A new national emergency bunker and a special "fly-in" team ready for immediate deployment are among the recommendations of a new report that shines a light on the holes in New Zealand's civil defence system.

And Civil Defence Minister Kris Faafoi says a "fly-in" team should be considered, but a new bunker would have a hefty price tag for a ministry that has an annual baseline budget of $11 million.

The recommendations are part of the ministerial report Better Responses to Natural Disasters and Other Emergencies, which Faafoi released today.

It said the current system has "patchy capability" across the country, variations in performance, and different understandings about roles, responsibilities and authority.


It further noted that intelligence infrastructure and hardware was inadequate, and the civil defence legislation could be clearer.

"Regularly we heard that the authority to act, or the authority to task someone, either does not exist or is not clear. This situation can lead to a lack of co-ordination, no one really in charge, and the risk of poor outcomes for the community," the report said.

"There was a call for greater clarity and direction in the legislation (fewer 'Mays' and more 'musts') and for more proactive leadership nationally - both in planning and in response. As one submitter noted, 'Wellington is good at writing guidelines and [Groups] are good at ignoring them'."

Faafoi said the current system was "holding up okay", but needed improvement.

"Looking at the Kaikoura earthquake [in 2016], you've got people acting in civil defence roles who have other full-time jobs as well. The report suggests more professionalisation.

"Those small things that get done in the white-hot pressure of the first part of a response can make a big difference to what resources you can bring in, and making calls as to whether people can stay in their homes."

The report made a number of recommendations, including:

• A new national emergency management agency with a stronger role in setting and enforcing national standards.
• Giving mayors primary authority for declaring states of local emergency, as well as the option to declare a "major incident".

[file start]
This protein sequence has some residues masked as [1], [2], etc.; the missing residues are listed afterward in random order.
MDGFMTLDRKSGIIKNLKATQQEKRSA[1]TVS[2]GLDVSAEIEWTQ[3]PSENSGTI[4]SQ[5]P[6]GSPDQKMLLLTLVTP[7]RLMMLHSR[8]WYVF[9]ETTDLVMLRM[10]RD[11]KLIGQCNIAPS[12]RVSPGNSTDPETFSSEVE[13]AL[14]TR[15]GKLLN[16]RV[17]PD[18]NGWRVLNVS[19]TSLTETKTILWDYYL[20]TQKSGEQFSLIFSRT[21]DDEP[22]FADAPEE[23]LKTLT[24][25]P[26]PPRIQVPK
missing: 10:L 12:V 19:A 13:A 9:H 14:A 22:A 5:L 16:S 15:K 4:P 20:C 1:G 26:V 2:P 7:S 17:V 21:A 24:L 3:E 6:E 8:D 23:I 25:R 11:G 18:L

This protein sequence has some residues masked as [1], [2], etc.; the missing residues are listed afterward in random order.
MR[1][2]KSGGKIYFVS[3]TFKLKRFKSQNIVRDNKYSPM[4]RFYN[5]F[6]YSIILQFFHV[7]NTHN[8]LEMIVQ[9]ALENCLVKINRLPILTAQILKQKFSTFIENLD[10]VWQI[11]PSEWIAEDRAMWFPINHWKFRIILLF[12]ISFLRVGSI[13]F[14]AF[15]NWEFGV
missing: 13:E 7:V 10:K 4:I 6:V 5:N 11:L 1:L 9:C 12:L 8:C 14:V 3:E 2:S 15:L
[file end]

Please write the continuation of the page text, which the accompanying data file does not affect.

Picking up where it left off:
• National standards and professional development for all emergency management staff.
• A cadre of professionals to act as "fly-in teams" covering planning, logistics, intelligence and communications.
• Including iwi in the response to emergencies.
• A new fit-for-purpose all-of-government National Crisis Management Centre with capability for 24/7 monitoring and alerting.


The report said the National Crisis Management Centre, known as the Beehive Bunker, as "outmoded and no longer fit-for-purpose".

Faafoi said a new bunker would come with a hefty price tag and would be a longer-term consideration.

"The bunker as it stands will do the job if something were to happen tomorrow, heaven forbid."

He said a "fly-in" team should be seriously considered, but would also come with a price tag.

"Fly-in" teams helped with the Kaikoura earthquake, as well as the Whakatane cyclones and the drinking water contamination in Havelock North.

"These staff have not, however, been ready to go on an hour's notice, so deployment has taken a day or two," the report said.

"Our findings indicate that this 'fly-in team' is a much-needed resource that would provide assurance - to the public and to the Government."

Faafoi said the role of iwi should be formalised, which would have prevented the situation in Kaikoura where local iwi were denied emergency resources, even though they were feeding and housing people in the marae.

"There was some frustration there. [We should be] making sure they have some official standing in the response."

Faafoi will take the next four months to consult with key stakeholders on the recommendations. With cross-party support, legislative changes could be in place within a year - or sooner, if necessary.